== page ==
Apple Inc. is trying to buy Wall Street's love -- but it won't work.
Apple (AAPL) reported only so-so earnings results after the bell on Tuesday, further disappointing investors who are growing accustomed to hearing the same old song from CEO Tim Cook: We are working on promising new products.No, we're not going to tell you what they are. Yes, you will really love them. No, I can't say when. Any more questions?
Apple's stock initially rose about 5% in after-hours trading on Apple's pledge of a much higher cash-return platform for stockholders. But the laughing gas quickly wore off and the shares had retreated by the end of Apple's conference call.
Apple's stock has plunged more than 40% over the past few months, reversing the saga of a stock that exceeded $700 last September and only seemed capable of going up and up. A
pple's stock ended the regular trading session Tuesday ahead nearly 2% to $406.13.
After the closing bell, Apple announced that it was increasing its dividend by 15% and raising its share-buyback plan by $50 billion.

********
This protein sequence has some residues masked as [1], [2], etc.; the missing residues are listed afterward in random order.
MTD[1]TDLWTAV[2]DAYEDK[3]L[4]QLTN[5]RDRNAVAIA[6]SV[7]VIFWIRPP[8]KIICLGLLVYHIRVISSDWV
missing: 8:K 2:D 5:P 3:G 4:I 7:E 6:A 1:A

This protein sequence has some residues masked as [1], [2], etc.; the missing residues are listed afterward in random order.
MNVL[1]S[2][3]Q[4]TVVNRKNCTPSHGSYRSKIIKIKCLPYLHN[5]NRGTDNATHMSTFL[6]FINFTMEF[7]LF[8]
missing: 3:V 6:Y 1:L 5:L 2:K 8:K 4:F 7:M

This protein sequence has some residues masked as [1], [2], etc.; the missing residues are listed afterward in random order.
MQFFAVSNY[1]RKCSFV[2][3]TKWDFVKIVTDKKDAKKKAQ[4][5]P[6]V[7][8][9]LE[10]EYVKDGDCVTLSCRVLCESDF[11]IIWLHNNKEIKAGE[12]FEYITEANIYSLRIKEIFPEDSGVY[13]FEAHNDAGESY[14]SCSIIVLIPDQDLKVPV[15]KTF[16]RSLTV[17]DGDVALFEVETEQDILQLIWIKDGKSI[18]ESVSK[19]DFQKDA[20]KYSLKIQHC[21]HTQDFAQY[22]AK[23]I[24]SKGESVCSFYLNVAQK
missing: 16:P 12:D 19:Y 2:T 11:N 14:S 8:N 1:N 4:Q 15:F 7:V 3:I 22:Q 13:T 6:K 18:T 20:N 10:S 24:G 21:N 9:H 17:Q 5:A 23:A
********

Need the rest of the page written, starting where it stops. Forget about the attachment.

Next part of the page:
Apple is mistaken if it thinks those cosmetic moves will make up for its failure -- so far -- to declare the launch of a major NEW product under the Tim Cook regime. Investors want to see news of a new product, not another iPhone or iPad wrinkle.
Cook acknowledged that the drop in Apple's stock price has been "very frustrating to all of us" during the Apple conference call. He added that Apple will concentrate on delivering "innovative products"
Cook vowed that Apple will eventually introduce "some amazing new hardware, software services that we can't wait to introduce this fall and throughout 2014."
Wall Street is looking for enhancements of the iPhone -- which is money in the bank for Apple -- as well as new versions of the iPad.
For the three months ended in March, Apple had net income of $9.5 billion, or $10.09, against net income of $11.6 billion, or $12.30 a share for the year-ago period. Revenue jumped 11% to $43.6 billion.
Apple shipped 37 million iPhones and 19.5 million iPads, Wall Street had projected 36 million iPhones and 18 million iPads.
What do you make of all of these pronouncements and new data?
Apple is playing a waiting game for now. It is treading waer with Wall Street, biding its time until it is ready to unveil its "amazing" new products.
Wall Street will be watching and waiting.
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